The integral membrane protein complex between phospholamban (PLN) and sarcoplasmic reticulum Ca2+-ATPase (SERCA) regulates cardiac contractility. In the unphosphorylated form, PLN binds SERCA and inhibits Ca2+ flux. Upon phosphorylation of PLN at Ser16, the inhibitory effect is reversed. Although structural details on both proteins are emerging from X-ray crystallography, cryo-electron microscopy, and NMR studies, the molecular mechanisms of their interactions and regulatory process are still lacking. It has been speculated that SERCA regulation depends on PLN structural transitions (order to disorder, i.e., folding/unfolding). Here, we investigated PLN conformational changes upon chemical unfolding by a combination of electron paramagnetic resonance and NMR spectroscopies, revealing that the conformational transitions involve mostly the cytoplasmic regions, with two concomitant phenomena: (1) membrane binding and folding of the amphipathic domain Ia and (2) folding/unfolding of the juxtamembrane domain Ib of PLN. Analysis of phosphorylated and unphosphorylated PLN with two phosphomimetic mutants of PLN (S16E and S16D) shows that the population of an unfolded state in domains Ia and Ib (T′ state) is linearly correlated to the extent of SERCA inhibition measured by activity assays. Inhibition of SERCA is carried out by the folded ground state (T state) of the protein (PLN), while the relief of inhibition involves promotion of PLN to excited conformational states (Ser16 phosphorylated PLN). We propose that PLN population shifts (folding/unfolding) are a key regulatory mechanism for SERCA.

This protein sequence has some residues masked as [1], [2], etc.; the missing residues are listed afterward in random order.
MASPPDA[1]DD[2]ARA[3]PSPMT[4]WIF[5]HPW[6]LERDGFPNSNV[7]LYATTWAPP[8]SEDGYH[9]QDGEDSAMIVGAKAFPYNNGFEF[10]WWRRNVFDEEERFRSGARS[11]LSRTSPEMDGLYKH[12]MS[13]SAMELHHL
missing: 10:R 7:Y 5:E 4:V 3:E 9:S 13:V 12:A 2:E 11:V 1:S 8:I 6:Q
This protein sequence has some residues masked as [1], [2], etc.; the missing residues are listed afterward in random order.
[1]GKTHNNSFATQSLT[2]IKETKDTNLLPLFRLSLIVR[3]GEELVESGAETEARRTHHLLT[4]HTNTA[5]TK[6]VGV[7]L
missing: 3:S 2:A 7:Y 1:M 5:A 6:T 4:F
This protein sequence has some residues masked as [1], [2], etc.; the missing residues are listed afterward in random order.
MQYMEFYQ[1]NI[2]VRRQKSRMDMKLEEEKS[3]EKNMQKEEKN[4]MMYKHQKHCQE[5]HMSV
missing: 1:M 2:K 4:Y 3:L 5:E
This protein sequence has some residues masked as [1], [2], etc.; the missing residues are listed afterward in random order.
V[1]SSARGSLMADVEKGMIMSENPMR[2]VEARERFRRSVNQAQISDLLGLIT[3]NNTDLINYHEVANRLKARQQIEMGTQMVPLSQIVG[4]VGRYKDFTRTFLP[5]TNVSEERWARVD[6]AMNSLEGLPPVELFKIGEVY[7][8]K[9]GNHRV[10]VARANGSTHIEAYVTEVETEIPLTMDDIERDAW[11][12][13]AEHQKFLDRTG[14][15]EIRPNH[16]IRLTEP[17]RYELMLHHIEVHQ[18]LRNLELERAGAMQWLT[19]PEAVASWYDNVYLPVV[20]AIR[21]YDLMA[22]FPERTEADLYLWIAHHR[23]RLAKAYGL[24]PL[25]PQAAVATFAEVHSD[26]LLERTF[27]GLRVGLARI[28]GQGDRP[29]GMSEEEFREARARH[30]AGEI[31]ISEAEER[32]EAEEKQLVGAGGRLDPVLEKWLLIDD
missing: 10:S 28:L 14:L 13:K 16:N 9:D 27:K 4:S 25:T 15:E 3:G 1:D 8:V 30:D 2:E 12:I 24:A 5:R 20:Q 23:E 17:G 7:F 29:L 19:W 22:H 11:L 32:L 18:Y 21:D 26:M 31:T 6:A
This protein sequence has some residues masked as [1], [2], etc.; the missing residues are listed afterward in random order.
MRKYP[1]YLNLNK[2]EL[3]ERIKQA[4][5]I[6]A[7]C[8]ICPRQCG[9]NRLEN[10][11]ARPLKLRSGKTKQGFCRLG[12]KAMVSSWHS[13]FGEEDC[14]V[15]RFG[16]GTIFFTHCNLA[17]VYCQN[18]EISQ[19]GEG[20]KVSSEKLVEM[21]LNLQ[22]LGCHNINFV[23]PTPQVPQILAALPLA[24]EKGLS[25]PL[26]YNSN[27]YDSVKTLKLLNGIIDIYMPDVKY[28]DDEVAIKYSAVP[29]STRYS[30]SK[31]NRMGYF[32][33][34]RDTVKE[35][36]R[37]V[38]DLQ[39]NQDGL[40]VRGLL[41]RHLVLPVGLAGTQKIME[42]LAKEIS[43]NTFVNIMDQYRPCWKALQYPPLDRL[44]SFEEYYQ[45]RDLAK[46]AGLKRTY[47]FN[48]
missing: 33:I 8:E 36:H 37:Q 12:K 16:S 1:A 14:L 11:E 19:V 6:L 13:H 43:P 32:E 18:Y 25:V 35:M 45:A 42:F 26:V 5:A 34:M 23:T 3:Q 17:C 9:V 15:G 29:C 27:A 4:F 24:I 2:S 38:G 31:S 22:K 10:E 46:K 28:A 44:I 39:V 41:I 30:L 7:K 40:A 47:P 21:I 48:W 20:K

- excited states
- membrane proteins